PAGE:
ACCORDING TO A NEW ruling by the Federal Trade Commission, board members of savings and loan institutions may not simultaneouly be board members of banks in the same jursidiction. The ruling, an affirmation of an earlier decision by an FTC administrative judge, may put to rest much of the controversy that has surrounded corporate board membership for more than 20 years. At question was whether a few individuals who sat on the boards of both savings and loan institutions and banks were, in effect, participating in anticompetitive practices by putting one institution in a position to benefit from information that the board members may have gleaned from the other. The principle at stake is hardly new; for years the FTC has busied itself with the problem of so-called interlocking directorships in private industry. What this means in anti-trust terms, is simply a situation in which the same people are board members of private companies in the same or comparable industry that may be in competition with each other. What is new about the commission's decision concerning savings and loan boards is simply that it marks the FTCs first venture of this sort into the banking community.

What brought the matter to the commission's attention was a case involving Perpetual Savings and Loan, the largest savings and loan institution in Washington. Several of Perpetual's board members also serve on boards of banks in this city: American Security and Trust, National Bank of Washington, and Union First. After reviewing the case, the commission concluded that there were no clear signs of anticompetitive behaviour, but that the possibility for such activity was there. The reason for the FTC decision was that both the savings and loans and the banks were competing to provide many of the same services - savings accounts and mortgage loans in particular. The FTC concluded that because of the similarity of activity, Perpetual's board members had to resign either from Perpetua1 or from the bank on which they served.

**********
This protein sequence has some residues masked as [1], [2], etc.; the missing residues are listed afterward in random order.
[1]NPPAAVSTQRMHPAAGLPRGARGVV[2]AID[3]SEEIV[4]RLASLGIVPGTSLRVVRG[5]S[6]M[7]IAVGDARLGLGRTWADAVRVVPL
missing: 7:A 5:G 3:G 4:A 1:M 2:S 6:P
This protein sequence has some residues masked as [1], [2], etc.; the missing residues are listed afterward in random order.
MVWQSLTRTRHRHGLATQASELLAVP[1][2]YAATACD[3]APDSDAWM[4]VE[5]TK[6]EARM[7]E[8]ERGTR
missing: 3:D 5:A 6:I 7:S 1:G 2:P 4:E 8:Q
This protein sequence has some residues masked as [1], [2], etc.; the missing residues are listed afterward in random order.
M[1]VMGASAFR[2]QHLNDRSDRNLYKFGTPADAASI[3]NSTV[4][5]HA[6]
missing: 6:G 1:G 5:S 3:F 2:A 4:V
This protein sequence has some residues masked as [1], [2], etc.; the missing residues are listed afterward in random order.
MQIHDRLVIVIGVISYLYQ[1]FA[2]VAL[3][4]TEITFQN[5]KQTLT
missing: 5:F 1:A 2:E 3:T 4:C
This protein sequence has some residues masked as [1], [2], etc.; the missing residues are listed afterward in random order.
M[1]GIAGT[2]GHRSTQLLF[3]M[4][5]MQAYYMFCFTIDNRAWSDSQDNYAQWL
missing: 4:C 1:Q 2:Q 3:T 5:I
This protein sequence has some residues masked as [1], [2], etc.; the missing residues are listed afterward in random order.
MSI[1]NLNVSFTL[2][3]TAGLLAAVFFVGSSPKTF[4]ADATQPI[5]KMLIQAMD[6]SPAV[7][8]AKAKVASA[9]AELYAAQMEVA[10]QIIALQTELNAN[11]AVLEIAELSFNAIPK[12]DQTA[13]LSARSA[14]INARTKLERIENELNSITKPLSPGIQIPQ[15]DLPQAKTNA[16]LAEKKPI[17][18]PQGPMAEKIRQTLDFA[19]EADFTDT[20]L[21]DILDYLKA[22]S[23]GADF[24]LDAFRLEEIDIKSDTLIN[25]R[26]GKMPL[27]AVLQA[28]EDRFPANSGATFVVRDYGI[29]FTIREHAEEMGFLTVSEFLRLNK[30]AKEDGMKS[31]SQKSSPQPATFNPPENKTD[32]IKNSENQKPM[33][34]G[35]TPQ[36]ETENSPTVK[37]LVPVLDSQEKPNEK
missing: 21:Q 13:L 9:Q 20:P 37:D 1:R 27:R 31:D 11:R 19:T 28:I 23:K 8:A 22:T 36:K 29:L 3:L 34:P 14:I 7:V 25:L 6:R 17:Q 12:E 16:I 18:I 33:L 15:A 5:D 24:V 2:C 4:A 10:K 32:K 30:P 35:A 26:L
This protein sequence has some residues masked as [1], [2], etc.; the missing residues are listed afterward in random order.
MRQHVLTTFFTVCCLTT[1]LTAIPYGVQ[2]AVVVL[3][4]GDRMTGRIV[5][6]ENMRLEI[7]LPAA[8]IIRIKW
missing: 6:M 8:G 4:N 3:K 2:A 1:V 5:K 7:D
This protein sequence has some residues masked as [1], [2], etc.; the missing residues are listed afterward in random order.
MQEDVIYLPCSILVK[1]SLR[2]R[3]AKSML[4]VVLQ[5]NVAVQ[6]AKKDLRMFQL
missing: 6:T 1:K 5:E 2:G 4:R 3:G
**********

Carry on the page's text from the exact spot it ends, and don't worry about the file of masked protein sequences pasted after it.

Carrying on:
Th commission's decision will no doubt have a significant effect on the financial community both in the District and throughout the rest of the country. One result will be that savings and loan institutions will now have an incentive to reach out more widely into their communities to recruit new board members. This is something the Federal Home Loan Bank Board has been encouraging savings and loans to do as part of its monitoring of red-lining - a practice by which whole neighborhoods are discriminated against in mortgage lending. The FTC ruling won't result in a complete turnaround in the board memberships of either savings and loan institutions or of banks - nor should it. What it will do is get those institutions to rely on a larger group of local residents for local financial policies and practices. And that strikes us as right on the money.